Common Focus & Self Control Scenarios
- Attention Seeking: My child acts out to get my attention. I get so frustrated. I feel like I can’t stop this.
- Gets Distracted Easily: How can I get my child to learn to finish what they start?
- Struggling with Homework: How can I get my child to understand that homework is necessary?
- Too Much Screen Time: My child is on a device, again! Sometimes it feels like they are addicted. How do I make sure they don’t spend too much time on screens? And how do I make sure they are choosing positive content?
If these sound familiar, you are not alone! The good news is that you can do this! You can handle challenging moments and get through them together with your child. And, if you try to see things in a new way, you can do even more—you can help your child develop critical life skills in the process!
Skill Building Solutions
These solutions are built around an “Opportunity Mindset.” This means choosing to see a challenge as a chance to grow. We know it’s not easy in a tough moment to see it as an opportunity, but the approach works at two levels. It helps you deal with the issue in the moment, and it helps your child build these critical skills over time. (It can also help you have a more positive parenting or caregiving experience!)
Helping children learn through this process allows them to develop skills that will deeply impact their connection with others and how they perceive the world. It has five steps:
- Take Your Child’s View: Stop and take a moment to think about what is happening from the child’s perspective. Be curious and ask about when they’re running into issues with homework or what feels overwhelming. If you begin by understanding them, you have a head start in finding a solution together.
- Share Reasons: Explain your point of view and let a child know why something is important so you can start finding a solution together.
- Provide Choices: Set limits and then give kids choices within those limits. Use phrases like, “Would you prefer…” or “When this is happening…” to ensure children feel in control of their own decisions. They need to be active in this process!
- Problem-Solve Together: Invite the child to make a plan with you for how to address the challenge. You can provide suggestions, too, but make sure to listen carefully to their ideas. Help them learn to become an active problem-solver by capturing all of their ideas. Together, you can choose one approach to try and later discuss how it worked. Have a few options to try in case you need them.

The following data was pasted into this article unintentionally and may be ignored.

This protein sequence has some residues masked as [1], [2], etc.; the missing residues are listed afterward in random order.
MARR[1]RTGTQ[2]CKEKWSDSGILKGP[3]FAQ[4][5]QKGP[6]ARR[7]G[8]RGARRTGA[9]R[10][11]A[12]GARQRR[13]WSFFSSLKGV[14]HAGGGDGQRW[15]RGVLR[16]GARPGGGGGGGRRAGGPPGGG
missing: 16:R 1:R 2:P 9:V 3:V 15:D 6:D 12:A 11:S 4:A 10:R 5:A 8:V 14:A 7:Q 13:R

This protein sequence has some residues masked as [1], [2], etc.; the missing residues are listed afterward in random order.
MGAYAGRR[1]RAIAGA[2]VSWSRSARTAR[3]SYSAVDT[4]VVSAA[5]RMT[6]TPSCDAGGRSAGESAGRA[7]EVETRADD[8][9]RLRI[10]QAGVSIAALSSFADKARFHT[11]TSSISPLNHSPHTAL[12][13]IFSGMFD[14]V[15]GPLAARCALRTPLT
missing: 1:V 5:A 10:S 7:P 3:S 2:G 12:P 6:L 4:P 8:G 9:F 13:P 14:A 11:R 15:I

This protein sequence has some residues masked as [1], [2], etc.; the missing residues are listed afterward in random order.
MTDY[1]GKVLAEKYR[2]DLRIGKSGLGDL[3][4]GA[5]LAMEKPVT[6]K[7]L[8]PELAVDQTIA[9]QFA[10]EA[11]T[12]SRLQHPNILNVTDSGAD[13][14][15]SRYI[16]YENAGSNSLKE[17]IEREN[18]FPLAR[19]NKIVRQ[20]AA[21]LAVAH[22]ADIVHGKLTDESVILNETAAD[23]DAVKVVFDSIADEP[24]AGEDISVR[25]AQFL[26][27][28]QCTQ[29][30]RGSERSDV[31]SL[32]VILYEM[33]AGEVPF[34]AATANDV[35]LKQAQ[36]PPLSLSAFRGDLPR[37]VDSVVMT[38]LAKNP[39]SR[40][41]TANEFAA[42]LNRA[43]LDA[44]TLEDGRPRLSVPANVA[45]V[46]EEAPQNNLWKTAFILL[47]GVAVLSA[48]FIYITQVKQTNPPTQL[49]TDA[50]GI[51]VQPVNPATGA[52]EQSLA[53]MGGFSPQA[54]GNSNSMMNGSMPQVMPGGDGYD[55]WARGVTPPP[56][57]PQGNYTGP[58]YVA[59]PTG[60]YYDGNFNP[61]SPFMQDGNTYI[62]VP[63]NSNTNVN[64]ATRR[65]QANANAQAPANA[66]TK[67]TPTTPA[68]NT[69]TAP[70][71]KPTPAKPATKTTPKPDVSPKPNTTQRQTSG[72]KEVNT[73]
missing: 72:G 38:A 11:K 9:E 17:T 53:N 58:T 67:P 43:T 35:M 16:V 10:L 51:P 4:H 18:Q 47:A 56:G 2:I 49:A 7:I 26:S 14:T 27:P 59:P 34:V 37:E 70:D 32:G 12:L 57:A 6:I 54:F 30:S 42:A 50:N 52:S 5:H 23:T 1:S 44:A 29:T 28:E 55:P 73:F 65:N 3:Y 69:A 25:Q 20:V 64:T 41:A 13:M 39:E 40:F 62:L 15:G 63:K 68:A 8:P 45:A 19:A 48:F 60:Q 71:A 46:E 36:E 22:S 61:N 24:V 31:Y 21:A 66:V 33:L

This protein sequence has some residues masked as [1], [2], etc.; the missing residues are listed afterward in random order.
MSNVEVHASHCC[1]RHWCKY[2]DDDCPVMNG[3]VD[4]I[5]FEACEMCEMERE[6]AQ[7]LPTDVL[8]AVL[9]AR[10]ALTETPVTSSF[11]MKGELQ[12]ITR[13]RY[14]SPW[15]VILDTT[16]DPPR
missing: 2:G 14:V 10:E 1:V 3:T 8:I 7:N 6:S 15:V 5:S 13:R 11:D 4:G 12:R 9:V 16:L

- Scaffold: Build on the ideas you’ve discussed together, especially the child’s ideas. Offer words of encouragement and support to positively reinforce their actions, efforts, and ideas. Challenge them to go deeper and apply their approach in new ways.
By using this process, you are helping children learn to solve problems for themselves rather than fixing things for them.
About the Skill Building Series
First Book is collaborating with Ellen Galinsky and Erin Ramsey of Mind in the Making at the Bezos Family Foundation to help educators and families with children ages 4-8 promote key life skills, such as self-control, communicating, and taking on challenges.
To help shape our work, First Book surveyed 2,500 of our Network members to identify the behavioral challenges they faced most frequently. Using the survey feedback and the science of learning and brain development, the Mind in the Making team created a series of skill-building opportunities tip sheets that we share with families and our network each week. These resources have been critical to supporting educators through the pandemic and its related stresses. Sign up to receive these free resources weekly in your inbox or via text message.